What Nagarjuna says really makes sense because we’re going towards death, and at the time of death there’s no opportunity to say, “Gee, I wasted a whole lot of time nodding off and sleeping and ditching meditation sessions—not showing up. Now I want to go back and have that time again.” There’s no opportunity to do that at the time we’re dying.

Agitation and regret

The fourth of the five hindrances is again two things that are put together because they have some similarities—even though initially we may not see the similarities. These are agitation and regret. Agitation is sometimes translated as excitement by the Tibetan translators, and by the Theravada translators it’s often translated as restlessness. It’s a mind that can’t stay put and tends to go off towards desirable objects. Regret is a mind of remorse—feeling like we didn’t do what we should have done or we did do what we shouldn’t have done. It’s a feeling of uneasiness, wishing we had done something differently. 

Feeling that regret in some situations may even be virtuous, like when we regret our destructive actions. But in the context of trying to develop concentration and serenity, that kind of regret also becomes an obstacle because it takes us away from our object of meditation. So, agitation and regret share the same kind of factors. They both have inappropriate attention to relatives, land, health, previous pleasures, companions, and so on, and both of them lack the same feature, which is calmness and tranquility. That’s why they are put together. 

Agitation is a restlessness of the mind that includes anxiety, fear, apprehension, and worry. It’s very good to get to know the things we become anxious about and then trace it, become aware, thinking: “When am I anxious, what is it that triggered this anxiety?” and “What is the story that I’m telling myself that is fueling this anxiety?” We can get anxious over all sorts of thoughts: “I’m not good enough. They don’t like me. I don’t fit in. What’s going to happen in the future? I’m going to lose my job. I’m going to go broke. My relationship is going to fall apart. Nobody’s going to love me. I’m going to be on the streets.” We hallucinate all sorts of things that we get quite anxious about because we’re really concerned that they’re going to happen.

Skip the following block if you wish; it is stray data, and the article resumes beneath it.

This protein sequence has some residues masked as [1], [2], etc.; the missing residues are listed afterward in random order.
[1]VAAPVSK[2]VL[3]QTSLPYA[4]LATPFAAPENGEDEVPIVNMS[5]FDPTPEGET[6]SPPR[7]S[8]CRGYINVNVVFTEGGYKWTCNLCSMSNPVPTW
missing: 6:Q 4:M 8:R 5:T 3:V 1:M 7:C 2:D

None of this anxiety concerns other people’s suffering. It’s all involved in our own suffering or the suffering of somebody that we’re attached to. You might get anxious over your child’s welfare or your parent’s welfare or your dear friend’s welfare, but again, it’s because they’re attached to you in some way. And then our mind goes off.

We write all sorts of horror stories about our health, too. We get anxious about our health. We have the sniffles and we’re sure that we have lung cancer. We have some small itches, and we’re sure that it’s shingles. We have all sorts of little aches and pains and think, “For sure, I have cancer. I have kidney disease. I have all of them rolled up into one. I’m sure.” And then we become very, very anxious about our health. Of course, that anxiety makes us sick when we may not be. It’s so interesting to watch how the mind gets so anxious over the state of our body

Anybody have that problem? Oh, a few people do—interesting. We could spend a long time on anxiety, can’t we? We could spend a whole long time and go round, round, round, round with worry, fear, apprehension, planning: “What doctor am I going to go to? I better call tomorrow for an appointment. I better ask the Venerable Jigme what types of tests they’re going to do or how long do I have to live, because I’m sure that this is going to be bad. Am I going to be able to get an appointment for kidney dialysis. I’m sure I need dialysis.” We could go on and on and on. We drive ourselves crazy, and we drive other people crazy, and we use up our precious human life worrying about things that are usually not going to happen. But if they happen, then we’ll deal with them when they happen. 

We spend so much time worrying, and when we worry it drives the people near us crazy—says the daughter of a worrying mother. And the son of a worrying mother. It’s like, “Mom, relax—please.” It’s so stifling to have somebody worry about you like that. Again, we can’t settle down. There’s an incessant flow of thoughts. The mind’s just all over the place in the past, in the future. That’s restlessness—agitation, anxiety. 

So, agitation and regret are separate mental factors, but they’re put together because they have the same cause, the same function, and the same antidote. Both of them arise due to preoccupations with friends, relatives, amusements, good times, and so on. Both of them function to make the mind unsettled, and serenity is their antidote. Reflecting on impermanence and death is also very helpful if you don’t get anxious about those. 

Sometimes our remorse and our worry is about our meditation. “Will I ever be able to meditate properly? Will I ever gain serenity? Other people can do it better than I am. Why am I always the last one?” Okay, so you’ve got those two, right? Here’s what Nagarjuna says:

If a person is able to feel regret for an offense, having regretted it, you should then put it down and let it go.

Instead of over and over and over again: “Mea Culpa, mea culpa. Look what I did. Look what’s happening. This is terrible.” Instead, we should purify and put it down.

In this way, the mind abides peaceful and happy. You should not constantly remain attached to it in your thoughts.